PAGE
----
Welcome to Halloin | Murdock’s insurance coverage blog. We have created this blog to provide in an informal setting our insights and commentary on insurance coverage issues, insurance disputes, court decisions, industry news, and our general musings. To launch this blog we intend to begin with a multi-part series providing an overview of insurance coverage and a discussion of the history of insurance, the different types of insurance, and the rules for interpreting insurance policies, their coverage, and their exclusions. We will also discuss extra-contractual liability such as insurance bad faith.
Halloin | Murdock understands that you rely on insurance to be there when you need it. Your family’s future is at risk when your home is damaged or when you are sued because of an accident. When the worst happens, you count on your insurance company to help get you back on your feet. That’s why you spent your hard-earned money on premiums for those insurance policies.
The truth is that insurance companies are very good at exploiting our fears in their marketing by assuring us that they will be there when we need them. As the insurance companies’ advertisements tell us, they are our “Good Neighbor,” we’ll be in their “Good Hands,” they are the “Silver Lining,” and they’ll give us “Peace of Mind.” But from the insurance companies’ perspective, your covered loss is simply one more number on financial report that reduces their profits. Some insurance companies will do almost anything to protect their corporate profits, by taking uninformed or even absurd positions regarding the scope of what their policies cover or the amount that their policies obligate them to pay you after a loss.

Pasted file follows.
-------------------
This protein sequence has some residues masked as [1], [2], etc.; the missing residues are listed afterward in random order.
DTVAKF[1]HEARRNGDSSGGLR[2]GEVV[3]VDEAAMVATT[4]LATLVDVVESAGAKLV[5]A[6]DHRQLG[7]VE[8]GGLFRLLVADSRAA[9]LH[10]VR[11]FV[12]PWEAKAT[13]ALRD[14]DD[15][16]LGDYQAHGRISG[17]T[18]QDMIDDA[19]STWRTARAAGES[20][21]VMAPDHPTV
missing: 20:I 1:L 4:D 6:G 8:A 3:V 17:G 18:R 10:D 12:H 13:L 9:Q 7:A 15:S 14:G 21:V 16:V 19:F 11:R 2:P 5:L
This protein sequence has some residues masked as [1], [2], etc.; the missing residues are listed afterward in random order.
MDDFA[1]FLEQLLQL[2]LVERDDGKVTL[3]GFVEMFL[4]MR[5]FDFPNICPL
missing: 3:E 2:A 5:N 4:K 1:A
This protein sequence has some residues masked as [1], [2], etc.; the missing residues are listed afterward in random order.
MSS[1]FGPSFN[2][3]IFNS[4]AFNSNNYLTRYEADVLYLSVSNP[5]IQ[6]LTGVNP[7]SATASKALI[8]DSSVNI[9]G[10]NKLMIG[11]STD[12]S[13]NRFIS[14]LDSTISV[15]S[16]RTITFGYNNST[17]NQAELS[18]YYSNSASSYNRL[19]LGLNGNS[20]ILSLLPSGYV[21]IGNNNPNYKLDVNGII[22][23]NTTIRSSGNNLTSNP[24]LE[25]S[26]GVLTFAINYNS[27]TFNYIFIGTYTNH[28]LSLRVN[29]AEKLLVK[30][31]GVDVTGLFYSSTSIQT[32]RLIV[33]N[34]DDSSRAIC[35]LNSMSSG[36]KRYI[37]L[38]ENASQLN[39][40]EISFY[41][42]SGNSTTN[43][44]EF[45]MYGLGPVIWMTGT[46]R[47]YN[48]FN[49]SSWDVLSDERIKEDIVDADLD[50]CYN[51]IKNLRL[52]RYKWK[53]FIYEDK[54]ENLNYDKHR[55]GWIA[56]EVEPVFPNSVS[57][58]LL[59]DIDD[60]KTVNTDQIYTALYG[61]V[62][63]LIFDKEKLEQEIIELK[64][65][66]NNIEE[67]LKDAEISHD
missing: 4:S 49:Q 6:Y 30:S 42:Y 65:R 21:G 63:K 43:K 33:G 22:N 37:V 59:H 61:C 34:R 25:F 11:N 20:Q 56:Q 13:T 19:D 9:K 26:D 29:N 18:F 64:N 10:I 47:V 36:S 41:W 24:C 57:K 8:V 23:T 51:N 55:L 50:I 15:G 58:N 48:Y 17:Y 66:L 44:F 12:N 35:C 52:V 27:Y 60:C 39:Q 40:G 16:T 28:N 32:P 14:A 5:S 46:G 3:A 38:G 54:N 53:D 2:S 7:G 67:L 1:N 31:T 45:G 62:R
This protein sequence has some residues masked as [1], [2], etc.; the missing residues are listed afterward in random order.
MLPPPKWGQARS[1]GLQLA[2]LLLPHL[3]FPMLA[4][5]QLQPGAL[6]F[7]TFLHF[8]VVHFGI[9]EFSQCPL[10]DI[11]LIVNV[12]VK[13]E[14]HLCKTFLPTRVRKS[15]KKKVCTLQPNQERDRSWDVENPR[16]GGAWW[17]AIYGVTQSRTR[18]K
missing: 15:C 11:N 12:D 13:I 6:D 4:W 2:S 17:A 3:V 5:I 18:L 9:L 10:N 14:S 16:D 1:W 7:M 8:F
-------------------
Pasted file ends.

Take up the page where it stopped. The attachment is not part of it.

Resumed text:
After a loss, many policyholders learn the hard way that insurance companies’ marketing differs dramatically from reality. Lest we be accused of being cynical, consider the following exchange from a court hearing at which two of our attorneys recently appeared:
THE COURT: So, what does the insurance policy insure? Can you give me an example of something that they actually do pay coverage for out of the premiums they collect?
INSURANCE COMPANY’S LAWYER: I’ve been spending so much effort going the opposite way. If there was–If there was somebody that was–an adjacent building, then that would probably be covered. If there was negligent work that caused the building to fall down and injure an adjacent building or a puppy or something.
Halloin | Murdock believes that insurance coverage should extend beyond damage to adjacent buildings and injured puppies (although we do like our neighbors next door and their adorable puppies). Our insurance recovery team was formed to make insurance companies honor their promises to policyholders and help policyholders favorably resolve their insurance disputes. Indeed, the judge in the previous example agreed with us and determined that the insurance company’s obligations were not so narrow. Halloin | Murdock—expanding coverage beyond pets and neighbors.